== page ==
Developers love to debate whether 10x programmers really exist.
Search “10x programmer” on HackerNews, and you’ll find many heated online debates on the topic. Expect nuggets of wisdom such as “Being a “real” 10X programmer is like being a savant. It’s about being […] SMART.”
We’re not going to weigh in on the debate of the 10x programmer. At least not in relation to individual talent. Instead, we want to look at it from the perspective of modern development tools.
A 10x programmer is a software developer that outperforms the average programmer in terms of productivity by at least 10x.
There are a few difficulties in identifying 10x programmers, starting with the very fundamental problem that it’s difficult to measure software engineering productivity.
Usually, it’s easy to compare two workers’ performance through output metrics: Worker 1 produces 2 widgets per hour. Worker 2 produces 20 widgets per hour. Worker 2 is 10x as productive as Worker 1.
But in software development, it’s much harder to measure output or productivity. It could be measured in many different ways. For example,
But as written elsewhere, lines of code or any purely output-related metrics are hardly an accurate, nor a recommended measure for software developers’ productivity. Especially lines of code is highly unreliable and can differ substantially across different programming languages, for example.
Plus, software development is a team sport: finding out whether code is bug-free or production-ready first requires testers to ascertain whether there are bugs or not. And whether or not code is considered readable is very much in the eye of the beholder (and again somewhat dependent on the programming language used).
Moreover, software development defies conventional logic in that the less a software engineer produces, the better.
In our example above, Worker 2 is clearly more productive. But in software development, the same cannot be said for two programmers.
If Programmer 1 writes 5 lines of code in an hour and Programmer 2 writes 50 lines of code per hour, is Programmer 2 ten times more productive than Programmer 1? Probably not. Maybe Programmer 2’s coding style is just more verbose.
The author of “Clean Code – A Handbook of Agile Software Craftmanship“, the author Robert C. Martin says about his experience writing code:
“The first rule of functions is that they should be small. The second rule of functions is that they should be smaller than that. This is not an assertion that I can justify. I can’t provide any references to research that shows that very small functions are better. What I can tell you is that for nearly four decades I have written functions of all different sizes. I’ve written several nasty 3,000-line abominations. I’ve written scads of functions in the 100 to 300 line range. And I’ve written functions that were 20 to 30 lines long. What this experience has taught me, through long trial and error, is that functions should be very small.”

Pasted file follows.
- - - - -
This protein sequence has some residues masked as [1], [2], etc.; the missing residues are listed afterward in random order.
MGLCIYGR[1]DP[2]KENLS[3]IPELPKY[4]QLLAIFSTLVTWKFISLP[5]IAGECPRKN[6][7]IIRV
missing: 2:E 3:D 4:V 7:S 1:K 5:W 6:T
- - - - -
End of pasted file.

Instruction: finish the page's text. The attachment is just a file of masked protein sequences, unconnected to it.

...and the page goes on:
Moreover, software development is also unusual in that the reuse of code is generally encouraged and comes at zero cost.
Open-source libraries, packages, or application development frameworks all provide solutions to common coding challenges. And these free helpers are usually developed and maintained by the brightest and smartest in the industry: React was originally developed and is maintained by Meta. Material UI, the design library, implements Google’s Material Design. In what other industry do industry leaders open-source their secret ingredients to make them available to the general public?
Lastly, with tools such as GitHub’s co-pilot, developers can produce code ever faster by writing just a few comments.
Reuse of code is so highly encouraged that in “Software Engineering at Google“, the author Titus Winters writes that “If you’re writing it from scratch, you’re doing it wrong.”
He goes on to say that at Google, custom code is considered a liability. A necessary liability as we cannot do without code, but a liability nevertheless: “Code is simply a maintenance task to someone somewhere down the line. Much like the fuel that an airplane carries, it has weight, though it is, of course, necessary for that airplane to fly.”.
A 10x programmer is a problem-solver using code as their primary tool. However, it’s hard to determine what exactly a 10x Programmer is, or what the term stands for in terms of measurable output or metrics. The way that software development works makes it hard to find any objective standard for a quantifiable measurement of the 10x programmer.
So instead of obsessing over 10x programmers, let’s think about software engineering productivity as a whole and how it has evolved over time.
Let’s look at an impressive engineering project – this time in civil engineering – to draw some comparisons with software engineering.
Remember the story of the 30-story hotel built in China in just 15 days? If not, we recommend watching the video first before continuing to read.
Here are three lessons we can learn from the video regarding software engineering.
What is the overall conclusion regarding 10x programmers?
Process improvements, be it through better dev tools and approaches, such as low-code solutions, management techniques, or even organization culture, can trump individual skill and help increase software engineering productivity.
As mentioned above, a 10x programmer can be defined as a problem-solver. In software development, solving problems oftentimes comes down to choosing the right tool for the problem at hand. Last but not least, on a team level, software engineering is best managed as an engineering process. And outcomes are driven by making this process as efficient as possible.